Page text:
20 years of One Man & His Blog
This site has been in continuous publication for two decades. And in that time, the “creator economy” has come full circle.
Twenty years ago today, I opened a Blogger account, and started my second blog, named, rather wittily I thought at the time, One Man & His Blog. The name was a riff on a distinctly British TV show, and, as a fresh voice in the emerging UK blogosphere, I wanted to play off that. I’d come to regret it, as I tried desperately to explain the joke to journalists in Malaysia a few years ago. But then, when I named the site on a whim, I had no idea that two decades later, I’d still be using the name. And still writing the same damn blog.
I’ve now served 20 years in the creator economy trenches, and an entire two decades as a media artisan. We didn’t call it the “creator economy” back then, of course. It was “personal publishing” or the “blogosphere”. But there’s a straight-line between the two ideas. The initial spirit that drew me into blogging is still very much in evidence in today’s personal newsletters on Substack, Beehiiv and Ghost. I can see it in the waves of people using creator tools to build an alternative to the traditional media, and reshaping that media as a result. Indeed, some of those early voices that inspired me back then, like Andrew Sullivan, are back “blogging”, after years in the mainstream media again.
So, yes, as you’ve probably guessed, this will be a terribly self-indulgent post. But, after running one site single-handedly for 20 years, I think I’ve earned it. But rather than retell the story of how this site came to be yet again, I’m going to dive into the emotional journey that 20 years has been — and what we can learn from it.
So, that’s what I’m going to do now. Buckle up.
Trapped in MSM Hell
In 2003, I was features editor of a business magazine, and I was deeply professionally frustrated. I was chafing at the unnecessary boundaries, as I saw it, being put on my work. I had a more expansive vision of what business media could be than the people I was working for, and was impatient to make editor, so I could implement it. Yes, I was actively looking around for a new job, and was even offered one, the editorship of a consumer tech mag, but turned it down because it involved a significant pay cut. (Hilariously, in retrospect, one thing they asked me in the interview was how I’d cope working with a much younger staff. I was in my early 30s…. That’s consumer magazines for you.)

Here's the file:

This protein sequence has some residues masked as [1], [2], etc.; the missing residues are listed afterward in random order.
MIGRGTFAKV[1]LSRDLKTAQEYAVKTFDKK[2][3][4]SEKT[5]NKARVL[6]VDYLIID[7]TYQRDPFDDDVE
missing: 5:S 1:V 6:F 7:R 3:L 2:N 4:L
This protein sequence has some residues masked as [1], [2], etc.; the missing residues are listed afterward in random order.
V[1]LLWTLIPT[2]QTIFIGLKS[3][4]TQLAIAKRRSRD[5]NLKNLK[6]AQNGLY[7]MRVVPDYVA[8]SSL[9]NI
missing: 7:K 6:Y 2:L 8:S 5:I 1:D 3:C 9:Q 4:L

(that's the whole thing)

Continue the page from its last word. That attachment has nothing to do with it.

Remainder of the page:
One Man & His Blog was my escape. My permission to explore this exciting new world of personal publishing that blogging enabled. Remember, 2003 was before Facebook, long before Twitter and about the same time LinkedIn launched. TikTok was something watches did.
Nobody at work knew I was doing it, for the first few years, at least. I shared more in the early days of the blog than I would these days, including silliness like this, because the online world felt smaller, safer and more friendly. It was certainly a lot less judgemental. And I rapidly fell in love with the form, finding the same freedom I’d felt as a student magazine editor — and as the publisher of a newsletter for the children on my street when I was a child. I’ve never particularly needed the validation of a “big name” title, and taken every opportunity to publish that came my way.
That said, ironically, starting this blog eventually provided that longed-for escape from the job I was coming to hate. Only three years after OM&HB launched, I was running a network of business blogs for the same publisher, thanks to this site. I was still deep in that work at the 5th anniversary of the blog. But I was rapidly developing the skills that I’m using today as a lecturer, trainer and consultant. Even as OM&HB transformed my career once, it was setting the stage to do it again.
But, in the meantime, blogging was in trouble. Because social media was on the rise.
The blogging wilderness years